Rigor Vitae: Life Unyielding

Tuesday, February 07, 2006


Last Thursday the Wisconsin Senate voted 33-0 to criminalize demonstrations held within 500 feet of a funeral. Gov. Jim Doyle is expected to sign the bill tomorrow, and 14 additional states are considering similar legislation. If the new law is challenged, it's likely to be found unconstitutional, but it's hard for me to call it wrong-headed.

The bill was a direct reaction to the crazed Rev. Fred Phelps, of Topeka, KS. Obsessed for years with homosexuality, the good Reverend has developed a theology that attributes pretty much everything to God's hatred of gays. Phelps and his congregation have taken to picketing the funerals of AIDS victims and Iraq casualties (God is mad because the U.S. military is too tolerant of gays—a recent Phelps banner read, “Thank God for IEDs”). I'll be the first to stand up for Rev. Phelps' right to publish his ideas, however ugly, in print and on his charming website, www.godhatesfags.com, or to mount demonstrations at public events, but to accost the grieving at a funeral comes awfully close to Oliver Wendell Holmes' “shouting fire in a crowded theater” analogy.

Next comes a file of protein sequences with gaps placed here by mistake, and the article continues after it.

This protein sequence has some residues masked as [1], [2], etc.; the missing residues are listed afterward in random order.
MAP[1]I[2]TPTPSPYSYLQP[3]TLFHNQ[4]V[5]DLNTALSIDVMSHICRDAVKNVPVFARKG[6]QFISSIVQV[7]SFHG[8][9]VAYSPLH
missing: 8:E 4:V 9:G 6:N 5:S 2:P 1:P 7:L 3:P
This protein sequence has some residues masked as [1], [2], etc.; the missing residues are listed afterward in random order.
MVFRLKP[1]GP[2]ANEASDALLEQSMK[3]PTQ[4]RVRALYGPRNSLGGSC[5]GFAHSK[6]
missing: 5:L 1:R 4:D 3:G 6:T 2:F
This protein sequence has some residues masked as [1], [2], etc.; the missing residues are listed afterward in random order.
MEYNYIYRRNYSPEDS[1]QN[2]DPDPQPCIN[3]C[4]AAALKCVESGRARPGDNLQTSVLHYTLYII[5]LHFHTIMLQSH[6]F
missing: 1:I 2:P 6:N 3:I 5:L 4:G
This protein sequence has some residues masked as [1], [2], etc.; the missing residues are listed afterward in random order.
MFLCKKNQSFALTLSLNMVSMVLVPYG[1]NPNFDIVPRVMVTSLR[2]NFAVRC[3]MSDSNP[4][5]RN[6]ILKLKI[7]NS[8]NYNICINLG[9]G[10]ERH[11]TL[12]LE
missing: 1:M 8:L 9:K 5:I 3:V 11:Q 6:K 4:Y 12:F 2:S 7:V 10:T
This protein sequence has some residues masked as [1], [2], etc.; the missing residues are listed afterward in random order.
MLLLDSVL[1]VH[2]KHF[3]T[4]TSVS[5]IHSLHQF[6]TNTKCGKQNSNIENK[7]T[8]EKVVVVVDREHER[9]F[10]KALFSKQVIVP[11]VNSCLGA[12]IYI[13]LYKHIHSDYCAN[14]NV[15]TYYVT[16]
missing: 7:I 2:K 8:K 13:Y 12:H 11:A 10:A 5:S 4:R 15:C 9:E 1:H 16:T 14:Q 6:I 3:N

All this is concurrent with the international incident that began with twelve now infamous cartoons originally published in the Danish newspaper Jyllands-Posten last September. The cartoons were solicited by the paper's culture editor, Flemming Rose, who felt that Europeans were too timid in their criticism of the Islamic world. He asked members of the Danish cartoonist union to lampoon the religion, and the rest is history. Rose claims he was trying to open up the discourse, but if he didn't foresee the consequences of poking a stick in the eye of a culture that already feels under attack from all quarters, he's a fool. More likely, he's a scoundrel. The video images of rioting Muslims have been broadcast around the world, helpful to no one but the European right wing, and the situation continues to spiral. Davoud Kazemi, of the conservative Iranian paper Hamshahri, reacted by announcing a contest for the best Holocaust cartoon. Great idea, Davoud! That's sure to improve the situation! Give that guy a Peabody! In response, the right-wing online Swedish paper Sd-Kuriren announced their own contest for best cartoon disparaging Islam. Get ready for continued hilarity, folks!

Freedom of speech is easy to espouse, difficult to endure. In 1989 people were free to walk about Tienanmen Square with banners proclaiming, “Hurray for Deng Xiaoping!” with impunity. It's the ugly and damaging speech that tests our ideals. Legislation is largely an exercise in drawing rather arbitrary lines on a continuum, and the stories recounted above reside on an uncomfortable gray patch. They are all examples of speech meant not to enlighten, but to hurt. We'd all be better off without it, but when a government starts separating the good speech from the bad, it takes a broad step toward Totalitarianism. At the risk of sounding like Rodney King, it's our responsibility as citizens to communicate constructively.